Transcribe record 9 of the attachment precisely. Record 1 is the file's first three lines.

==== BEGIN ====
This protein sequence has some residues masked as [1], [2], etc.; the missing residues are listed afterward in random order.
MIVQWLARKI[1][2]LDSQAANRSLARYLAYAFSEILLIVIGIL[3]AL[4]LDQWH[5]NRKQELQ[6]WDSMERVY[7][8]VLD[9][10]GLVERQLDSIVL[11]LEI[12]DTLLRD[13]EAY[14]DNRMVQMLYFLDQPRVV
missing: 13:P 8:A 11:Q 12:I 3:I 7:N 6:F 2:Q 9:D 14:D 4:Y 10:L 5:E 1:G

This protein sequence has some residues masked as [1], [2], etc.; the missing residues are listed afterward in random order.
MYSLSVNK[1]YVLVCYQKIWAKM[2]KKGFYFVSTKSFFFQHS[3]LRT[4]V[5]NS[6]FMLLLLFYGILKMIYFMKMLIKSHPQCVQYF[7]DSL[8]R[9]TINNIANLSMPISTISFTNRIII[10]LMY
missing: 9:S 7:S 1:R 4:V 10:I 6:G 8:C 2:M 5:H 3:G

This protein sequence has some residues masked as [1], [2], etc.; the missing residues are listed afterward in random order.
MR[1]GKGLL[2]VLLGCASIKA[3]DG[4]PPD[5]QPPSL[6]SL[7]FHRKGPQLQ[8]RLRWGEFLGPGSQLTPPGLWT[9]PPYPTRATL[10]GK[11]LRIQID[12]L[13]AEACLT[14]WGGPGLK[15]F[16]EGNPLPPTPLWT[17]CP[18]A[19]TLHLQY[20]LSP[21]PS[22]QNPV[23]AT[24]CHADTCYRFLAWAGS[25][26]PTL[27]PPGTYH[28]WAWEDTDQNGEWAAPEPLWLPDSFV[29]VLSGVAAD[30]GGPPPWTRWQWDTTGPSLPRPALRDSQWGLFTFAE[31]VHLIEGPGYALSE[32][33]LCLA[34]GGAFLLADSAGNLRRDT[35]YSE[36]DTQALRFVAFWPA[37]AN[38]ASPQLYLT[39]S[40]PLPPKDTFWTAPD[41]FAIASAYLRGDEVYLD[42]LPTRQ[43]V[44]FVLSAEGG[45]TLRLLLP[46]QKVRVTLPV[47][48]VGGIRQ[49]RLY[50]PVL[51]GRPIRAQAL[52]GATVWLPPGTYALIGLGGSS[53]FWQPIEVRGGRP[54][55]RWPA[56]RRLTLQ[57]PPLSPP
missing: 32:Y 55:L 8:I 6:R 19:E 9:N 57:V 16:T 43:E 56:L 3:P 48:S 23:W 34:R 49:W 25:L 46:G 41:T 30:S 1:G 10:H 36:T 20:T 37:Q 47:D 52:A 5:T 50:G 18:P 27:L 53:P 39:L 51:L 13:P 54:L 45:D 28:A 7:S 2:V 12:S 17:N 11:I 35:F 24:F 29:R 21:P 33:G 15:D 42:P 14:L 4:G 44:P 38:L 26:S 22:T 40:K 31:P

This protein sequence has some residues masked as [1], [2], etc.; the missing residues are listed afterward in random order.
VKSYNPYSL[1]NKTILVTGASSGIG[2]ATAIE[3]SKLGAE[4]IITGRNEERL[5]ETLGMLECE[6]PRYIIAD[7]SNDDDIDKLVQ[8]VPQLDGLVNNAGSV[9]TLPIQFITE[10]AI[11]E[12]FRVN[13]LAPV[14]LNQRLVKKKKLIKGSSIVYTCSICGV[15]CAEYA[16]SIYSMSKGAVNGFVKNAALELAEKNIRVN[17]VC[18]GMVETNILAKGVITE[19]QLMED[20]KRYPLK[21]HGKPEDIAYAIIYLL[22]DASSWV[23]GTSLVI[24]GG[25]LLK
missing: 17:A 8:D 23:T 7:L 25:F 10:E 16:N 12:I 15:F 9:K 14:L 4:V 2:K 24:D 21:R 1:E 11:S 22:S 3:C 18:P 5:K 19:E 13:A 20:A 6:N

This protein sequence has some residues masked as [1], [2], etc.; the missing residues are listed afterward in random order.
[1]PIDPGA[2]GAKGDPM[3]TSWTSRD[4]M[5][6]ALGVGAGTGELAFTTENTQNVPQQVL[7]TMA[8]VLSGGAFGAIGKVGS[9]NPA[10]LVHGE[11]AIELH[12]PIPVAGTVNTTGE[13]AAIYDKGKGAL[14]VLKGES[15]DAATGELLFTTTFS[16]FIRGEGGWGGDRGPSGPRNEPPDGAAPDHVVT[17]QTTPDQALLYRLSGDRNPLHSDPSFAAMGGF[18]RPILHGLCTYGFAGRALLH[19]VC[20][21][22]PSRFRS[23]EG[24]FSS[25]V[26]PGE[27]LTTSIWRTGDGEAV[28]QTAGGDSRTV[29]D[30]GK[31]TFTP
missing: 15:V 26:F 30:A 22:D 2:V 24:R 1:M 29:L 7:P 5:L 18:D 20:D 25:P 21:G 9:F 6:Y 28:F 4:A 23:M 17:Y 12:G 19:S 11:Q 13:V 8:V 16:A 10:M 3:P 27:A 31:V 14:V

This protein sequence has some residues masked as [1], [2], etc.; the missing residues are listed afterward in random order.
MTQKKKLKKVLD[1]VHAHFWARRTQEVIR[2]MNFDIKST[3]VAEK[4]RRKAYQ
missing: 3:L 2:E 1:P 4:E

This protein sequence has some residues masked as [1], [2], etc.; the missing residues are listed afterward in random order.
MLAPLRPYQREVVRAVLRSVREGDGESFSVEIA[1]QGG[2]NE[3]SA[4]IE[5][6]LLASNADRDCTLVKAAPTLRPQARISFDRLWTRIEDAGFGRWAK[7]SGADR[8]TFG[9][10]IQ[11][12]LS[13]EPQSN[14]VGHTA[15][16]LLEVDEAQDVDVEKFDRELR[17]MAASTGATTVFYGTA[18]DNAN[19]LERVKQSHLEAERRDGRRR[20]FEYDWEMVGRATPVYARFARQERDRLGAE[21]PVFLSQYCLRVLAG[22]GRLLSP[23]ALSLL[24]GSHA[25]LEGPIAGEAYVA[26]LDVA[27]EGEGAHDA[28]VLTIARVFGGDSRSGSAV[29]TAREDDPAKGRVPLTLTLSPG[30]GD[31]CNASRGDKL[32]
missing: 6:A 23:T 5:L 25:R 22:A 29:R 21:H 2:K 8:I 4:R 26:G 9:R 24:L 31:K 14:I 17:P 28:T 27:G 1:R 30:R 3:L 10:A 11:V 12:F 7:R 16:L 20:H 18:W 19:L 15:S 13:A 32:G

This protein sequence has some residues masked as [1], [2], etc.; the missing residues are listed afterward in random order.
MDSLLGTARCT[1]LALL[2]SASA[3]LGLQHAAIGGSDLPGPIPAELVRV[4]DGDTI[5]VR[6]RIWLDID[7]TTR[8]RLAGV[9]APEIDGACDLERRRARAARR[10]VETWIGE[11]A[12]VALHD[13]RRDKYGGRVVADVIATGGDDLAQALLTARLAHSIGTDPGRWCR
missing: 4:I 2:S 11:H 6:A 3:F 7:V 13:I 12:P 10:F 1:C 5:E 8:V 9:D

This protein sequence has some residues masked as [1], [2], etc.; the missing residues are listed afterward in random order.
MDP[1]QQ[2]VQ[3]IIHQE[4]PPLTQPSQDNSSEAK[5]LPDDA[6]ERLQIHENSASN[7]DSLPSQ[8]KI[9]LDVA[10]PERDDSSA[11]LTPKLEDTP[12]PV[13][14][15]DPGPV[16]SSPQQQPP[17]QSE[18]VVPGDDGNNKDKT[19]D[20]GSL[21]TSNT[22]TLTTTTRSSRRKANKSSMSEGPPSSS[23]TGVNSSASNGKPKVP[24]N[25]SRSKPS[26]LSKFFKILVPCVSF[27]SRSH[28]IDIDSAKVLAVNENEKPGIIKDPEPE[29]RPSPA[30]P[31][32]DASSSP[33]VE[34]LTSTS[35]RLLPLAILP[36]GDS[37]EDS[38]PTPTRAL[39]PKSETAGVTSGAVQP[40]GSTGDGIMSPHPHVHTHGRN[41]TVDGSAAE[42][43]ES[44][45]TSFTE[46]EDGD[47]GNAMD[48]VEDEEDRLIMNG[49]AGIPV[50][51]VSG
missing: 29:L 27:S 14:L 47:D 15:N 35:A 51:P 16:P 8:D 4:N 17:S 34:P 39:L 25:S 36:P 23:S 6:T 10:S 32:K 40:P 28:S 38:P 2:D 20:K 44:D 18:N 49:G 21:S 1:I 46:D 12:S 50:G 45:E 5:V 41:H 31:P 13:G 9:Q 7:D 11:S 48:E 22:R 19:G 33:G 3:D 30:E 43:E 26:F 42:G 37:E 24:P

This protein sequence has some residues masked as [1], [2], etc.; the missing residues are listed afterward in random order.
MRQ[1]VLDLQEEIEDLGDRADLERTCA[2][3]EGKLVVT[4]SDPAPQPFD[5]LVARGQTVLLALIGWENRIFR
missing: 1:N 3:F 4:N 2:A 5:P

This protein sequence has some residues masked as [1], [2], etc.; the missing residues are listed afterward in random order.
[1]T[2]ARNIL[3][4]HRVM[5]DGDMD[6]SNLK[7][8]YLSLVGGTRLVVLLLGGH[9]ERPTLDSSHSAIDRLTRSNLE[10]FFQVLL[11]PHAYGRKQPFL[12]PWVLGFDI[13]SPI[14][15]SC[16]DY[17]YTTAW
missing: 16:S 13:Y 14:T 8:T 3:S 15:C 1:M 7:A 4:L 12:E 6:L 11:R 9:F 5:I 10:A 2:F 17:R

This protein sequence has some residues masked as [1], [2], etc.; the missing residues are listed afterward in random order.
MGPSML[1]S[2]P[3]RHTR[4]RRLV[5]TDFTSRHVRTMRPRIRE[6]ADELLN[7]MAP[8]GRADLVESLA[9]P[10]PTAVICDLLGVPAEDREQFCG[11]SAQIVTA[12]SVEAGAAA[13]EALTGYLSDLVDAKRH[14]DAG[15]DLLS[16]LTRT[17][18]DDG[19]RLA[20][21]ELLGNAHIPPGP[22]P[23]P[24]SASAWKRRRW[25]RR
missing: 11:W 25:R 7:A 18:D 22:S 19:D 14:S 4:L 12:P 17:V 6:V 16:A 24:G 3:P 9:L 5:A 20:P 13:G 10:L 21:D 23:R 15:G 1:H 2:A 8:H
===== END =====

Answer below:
This protein sequence has some residues masked as [1], [2], etc.; the missing residues are listed afterward in random order.
MDP[1]QQ[2]VQ[3]IIHQE[4]PPLTQPSQDNSSEAK[5]LPDDA[6]ERLQIHENSASN[7]DSLPSQ[8]KI[9]LDVA[10]PERDDSSA[11]LTPKLEDTP[12]PV[13][14][15]DPGPV[16]SSPQQQPP[17]QSE[18]VVPGDDGNNKDKT[19]D[20]GSL[21]TSNT[22]TLTTTTRSSRRKANKSSMSEGPPSSS[23]TGVNSSASNGKPKVP[24]N[25]SRSKPS[26]LSKFFKILVPCVSF[27]SRSH[28]IDIDSAKVLAVNENEKPGIIKDPEPE[29]RPSPA[30]P[31][32]DASSSP[33]VE[34]LTSTS[35]RLLPLAILP[36]GDS[37]EDS[38]PTPTRAL[39]PKSETAGVTSGAVQP[40]GSTGDGIMSPHPHVHTHGRN[41]TVDGSAAE[42][43]ES[44][45]TSFTE[46]EDGD[47]GNAMD[48]VEDEEDRLIMNG[49]AGIPV[50][51]VSG
missing: 29:L 27:S 14:L 47:D 15:N 35:A 51:P 16:P 8:D 4:N 17:S 34:P 39:L 25:S 36:P 23:S 6:T 10:S 32:K 40:P 28:S 38:P 2:D 20:K 44:D 18:N 49:G 21:S 1:I 46:D 12:S 50:G 45:E 5:V 41:H 31:P 13:G 9:Q 7:D 11:S 48:E 22:R 19:G 33:G 3:D 30:E 43:E 26:F 42:G 37:E 24:P